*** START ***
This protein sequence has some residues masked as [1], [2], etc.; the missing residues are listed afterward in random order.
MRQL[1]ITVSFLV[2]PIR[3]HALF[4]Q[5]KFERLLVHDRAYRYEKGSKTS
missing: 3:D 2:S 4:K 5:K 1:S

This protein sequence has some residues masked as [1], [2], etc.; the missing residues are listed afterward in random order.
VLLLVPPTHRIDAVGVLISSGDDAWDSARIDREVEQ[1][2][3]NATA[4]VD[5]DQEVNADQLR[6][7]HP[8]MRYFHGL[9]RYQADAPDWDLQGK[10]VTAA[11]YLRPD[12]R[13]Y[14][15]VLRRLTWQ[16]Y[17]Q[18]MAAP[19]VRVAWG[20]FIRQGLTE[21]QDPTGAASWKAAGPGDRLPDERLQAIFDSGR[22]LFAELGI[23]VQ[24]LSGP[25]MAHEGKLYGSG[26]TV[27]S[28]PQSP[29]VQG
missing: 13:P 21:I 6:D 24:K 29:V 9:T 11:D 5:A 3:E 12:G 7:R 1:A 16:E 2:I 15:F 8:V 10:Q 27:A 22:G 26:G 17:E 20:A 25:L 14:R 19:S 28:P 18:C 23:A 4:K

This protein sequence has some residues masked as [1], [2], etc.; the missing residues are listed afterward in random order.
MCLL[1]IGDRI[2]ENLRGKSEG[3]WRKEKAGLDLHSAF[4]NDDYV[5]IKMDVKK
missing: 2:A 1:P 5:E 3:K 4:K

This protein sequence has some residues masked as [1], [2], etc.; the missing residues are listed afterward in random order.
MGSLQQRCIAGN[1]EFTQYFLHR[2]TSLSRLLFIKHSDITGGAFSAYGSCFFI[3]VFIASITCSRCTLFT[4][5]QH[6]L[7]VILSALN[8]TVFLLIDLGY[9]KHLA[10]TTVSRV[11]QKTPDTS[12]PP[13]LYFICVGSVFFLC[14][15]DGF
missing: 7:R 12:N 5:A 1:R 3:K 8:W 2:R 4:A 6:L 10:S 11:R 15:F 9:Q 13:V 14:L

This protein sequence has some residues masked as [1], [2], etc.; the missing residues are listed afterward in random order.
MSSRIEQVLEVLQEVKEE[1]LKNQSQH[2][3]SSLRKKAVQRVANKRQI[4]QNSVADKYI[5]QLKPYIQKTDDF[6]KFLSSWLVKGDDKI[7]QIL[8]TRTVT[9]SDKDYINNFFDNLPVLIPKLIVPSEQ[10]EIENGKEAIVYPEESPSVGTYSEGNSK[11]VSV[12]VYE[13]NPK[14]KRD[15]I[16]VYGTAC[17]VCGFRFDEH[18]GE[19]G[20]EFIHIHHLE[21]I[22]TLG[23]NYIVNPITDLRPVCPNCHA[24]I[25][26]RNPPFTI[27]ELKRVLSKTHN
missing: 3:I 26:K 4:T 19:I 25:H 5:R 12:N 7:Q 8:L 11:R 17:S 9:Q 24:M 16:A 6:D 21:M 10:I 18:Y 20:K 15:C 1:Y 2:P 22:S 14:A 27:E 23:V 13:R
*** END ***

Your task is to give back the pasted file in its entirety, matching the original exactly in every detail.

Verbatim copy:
This protein sequence has some residues masked as [1], [2], etc.; the missing residues are listed afterward in random order.
MRQL[1]ITVSFLV[2]PIR[3]HALF[4]Q[5]KFERLLVHDRAYRYEKGSKTS
missing: 3:D 2:S 4:K 5:K 1:S

This protein sequence has some residues masked as [1], [2], etc.; the missing residues are listed afterward in random order.
VLLLVPPTHRIDAVGVLISSGDDAWDSARIDREVEQ[1][2][3]NATA[4]VD[5]DQEVNADQLR[6][7]HP[8]MRYFHGL[9]RYQADAPDWDLQGK[10]VTAA[11]YLRPD[12]R[13]Y[14][15]VLRRLTWQ[16]Y[17]Q[18]MAAP[19]VRVAWG[20]FIRQGLTE[21]QDPTGAASWKAAGPGDRLPDERLQAIFDSGR[22]LFAELGI[23]VQ[24]LSGP[25]MAHEGKLYGSG[26]TV[27]S[28]PQSP[29]VQG
missing: 13:P 21:I 6:D 24:K 29:V 9:T 11:D 5:A 3:E 12:G 7:R 1:A 16:E 2:I 15:F 8:V 10:Q 27:A 22:G 26:G 17:E 20:A 25:L 14:R 19:S 28:P 18:C 23:A 4:K

This protein sequence has some residues masked as [1], [2], etc.; the missing residues are listed afterward in random order.
MCLL[1]IGDRI[2]ENLRGKSEG[3]WRKEKAGLDLHSAF[4]NDDYV[5]IKMDVKK
missing: 2:A 1:P 5:E 3:K 4:K

This protein sequence has some residues masked as [1], [2], etc.; the missing residues are listed afterward in random order.
MGSLQQRCIAGN[1]EFTQYFLHR[2]TSLSRLLFIKHSDITGGAFSAYGSCFFI[3]VFIASITCSRCTLFT[4][5]QH[6]L[7]VILSALN[8]TVFLLIDLGY[9]KHLA[10]TTVSRV[11]QKTPDTS[12]PP[13]LYFICVGSVFFLC[14][15]DGF
missing: 7:R 12:N 5:A 1:R 3:K 8:W 2:R 4:A 6:L 10:S 11:R 15:F 9:Q 13:V 14:L

This protein sequence has some residues masked as [1], [2], etc.; the missing residues are listed afterward in random order.
MSSRIEQVLEVLQEVKEE[1]LKNQSQH[2][3]SSLRKKAVQRVANKRQI[4]QNSVADKYI[5]QLKPYIQKTDDF[6]KFLSSWLVKGDDKI[7]QIL[8]TRTVT[9]SDKDYINNFFDNLPVLIPKLIVPSEQ[10]EIENGKEAIVYPEESPSVGTYSEGNSK[11]VSV[12]VYE[13]NPK[14]KRD[15]I[16]VYGTAC[17]VCGFRFDEH[18]GE[19]G[20]EFIHIHHLE[21]I[22]TLG[23]NYIVNPITDLRPVCPNCHA[24]I[25][26]RNPPFTI[27]ELKRVLSKTHN
missing: 3:I 26:K 4:T 19:I 25:H 5:R 12:N 7:Q 8:L 11:R 17:S 9:Q 24:M 16:A 6:D 21:M 10:I 18:Y 20:K 15:C 1:Y 2:P 22:S 14:A 27:E 23:V 13:R